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Personal communications

The phone that works everywhere but indoors

Jennifer McPhee
Northern News Services

Yellowknife (Dec 17/01) - You can use a mobile phone anywhere in the North.

But how much it costs and what type you need depends on where you are.

In the NWT and Nunavut, NMI Mobility provides cellular phone service to Iqaluit, Hay River, Inuvik, Tuktoyaktuk and Yellowknife.

NMI has four cellular sites in the Beaufort Delta area. Two sites are in Inuvik and Tuktoyaktuk. The other two are set up for oil companies in surrounding areas.

Cell phones range in price from $59 to $1,200 and cost roughly 35 cents a minute to use.

But NMI Mobility isn't the only cell phone provider in the North.

New North Networks Ltd., a broad-based communications company, also offers cellular service in Inuvik.

"We put (the system) in place three years ago because NMI wouldn't come into Inuvik at the time," says owner Tom Zubko.

According to Zubko, the town had been asking for cell phone service for awhile. "So we found a system and installed it."

Zubko said the biggest change in cellular technology is the move from analog phones to digital phones. Along with other benefits, digital systems offer more security and clearer calls.

New North Networks was the first to provide a digital cell phone system in the NWT.

"We tend to find ways of bringing technology into smaller communities that are not generally available otherwise."

New North's system is expandable but, "Right now, we are set up to handle 1,000 customers quite effectively," he says.

NMI Mobility also plans to launch a digital system, limited to the Yellowknife area in the NWT, within the next three months. NMI will expand the service to the Beaufort Delta area at a later date.

"For the customer walking around with a cell phone it will mean a longer battery life," says Glenn Nicol, vice-president and general manager of NMI Mobility. It also means customers can send more information from their laptops and send it faster.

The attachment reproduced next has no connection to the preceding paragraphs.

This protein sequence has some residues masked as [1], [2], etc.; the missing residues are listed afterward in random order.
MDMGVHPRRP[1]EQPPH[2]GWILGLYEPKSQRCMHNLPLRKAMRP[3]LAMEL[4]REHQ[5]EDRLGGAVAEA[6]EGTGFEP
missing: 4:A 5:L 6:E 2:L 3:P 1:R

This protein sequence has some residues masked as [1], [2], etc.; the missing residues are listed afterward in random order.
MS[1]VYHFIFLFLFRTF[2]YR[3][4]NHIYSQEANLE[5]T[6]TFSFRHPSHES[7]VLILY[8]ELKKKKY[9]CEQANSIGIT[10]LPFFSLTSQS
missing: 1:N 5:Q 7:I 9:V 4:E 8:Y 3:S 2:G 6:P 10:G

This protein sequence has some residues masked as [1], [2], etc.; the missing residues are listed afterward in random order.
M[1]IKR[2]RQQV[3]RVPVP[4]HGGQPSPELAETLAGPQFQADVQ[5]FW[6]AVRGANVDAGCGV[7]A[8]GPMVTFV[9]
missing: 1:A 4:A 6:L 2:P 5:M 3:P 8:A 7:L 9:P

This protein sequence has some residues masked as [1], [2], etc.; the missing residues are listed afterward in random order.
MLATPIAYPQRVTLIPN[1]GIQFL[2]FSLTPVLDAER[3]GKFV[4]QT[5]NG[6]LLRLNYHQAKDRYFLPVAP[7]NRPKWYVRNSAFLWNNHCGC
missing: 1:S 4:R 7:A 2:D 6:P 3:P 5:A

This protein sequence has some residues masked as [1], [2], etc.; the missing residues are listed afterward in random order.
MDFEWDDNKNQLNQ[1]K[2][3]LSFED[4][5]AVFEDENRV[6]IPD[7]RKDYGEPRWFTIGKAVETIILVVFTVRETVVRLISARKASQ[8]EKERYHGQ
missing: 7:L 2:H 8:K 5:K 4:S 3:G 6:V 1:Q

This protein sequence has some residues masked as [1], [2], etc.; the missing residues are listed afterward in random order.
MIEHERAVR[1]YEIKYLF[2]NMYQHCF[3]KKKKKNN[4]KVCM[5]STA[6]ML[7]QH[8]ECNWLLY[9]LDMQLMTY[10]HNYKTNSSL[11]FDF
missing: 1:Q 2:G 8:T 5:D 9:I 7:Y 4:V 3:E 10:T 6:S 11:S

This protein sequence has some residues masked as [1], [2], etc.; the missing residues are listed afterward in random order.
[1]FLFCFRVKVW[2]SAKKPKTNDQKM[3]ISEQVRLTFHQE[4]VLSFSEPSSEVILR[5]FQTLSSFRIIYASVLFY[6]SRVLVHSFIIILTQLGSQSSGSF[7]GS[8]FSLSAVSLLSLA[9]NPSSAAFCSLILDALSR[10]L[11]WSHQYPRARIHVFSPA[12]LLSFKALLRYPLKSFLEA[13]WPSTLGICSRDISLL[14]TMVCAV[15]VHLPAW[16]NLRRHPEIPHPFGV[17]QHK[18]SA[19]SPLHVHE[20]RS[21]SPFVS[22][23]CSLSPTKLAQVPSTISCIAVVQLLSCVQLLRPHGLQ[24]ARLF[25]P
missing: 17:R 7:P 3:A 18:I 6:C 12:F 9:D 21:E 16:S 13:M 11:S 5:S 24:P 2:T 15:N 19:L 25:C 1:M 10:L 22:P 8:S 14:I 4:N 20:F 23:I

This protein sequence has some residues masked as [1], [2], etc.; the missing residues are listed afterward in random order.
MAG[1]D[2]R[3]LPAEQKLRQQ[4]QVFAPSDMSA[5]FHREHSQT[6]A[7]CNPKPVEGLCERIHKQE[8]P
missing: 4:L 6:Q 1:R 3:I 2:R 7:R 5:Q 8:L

The digital system offers a range of features previously available only in the south, including caller I.D., voice-mail indicators and a short message service (SMS). With SMS, customers can sit at their laptops, dial a cell number and leave text messages on the receiver's phone.

"The message can have any kind of message on it," says Nicol. "It could be your favourite stocks."

"The capabilities of a pager are going to be transplanted onto the cell phone," said Nicol.

Satellite only choice

In very remote areas customers need a satellite phone to keep in touch with the rest of the world. Satellite phones cost upwards of $1,300 and roughly 90 cents a minute.

"If you are going hunting, or exploring or even driving up and down the highway, you have to go to a different product," said Jon Liv Jaque, manager of CasCom in Yellowknife.

"You have to go to a satellite phone."

CasCom sells Globalstar satellite phones, which work below the 71st parallel.

Iridium satellite phones, available at New North Networks, work all the way up to the top of Earth. The military, tourists, some remote lodges and the Department of Transportation all use satellite phones. The phones are like gold to exploration companies setting up temporary camps.

Apart from cost, there is one drawback.

"They work anywhere except where you are sitting right now," says Jaque. "They don't work indoors."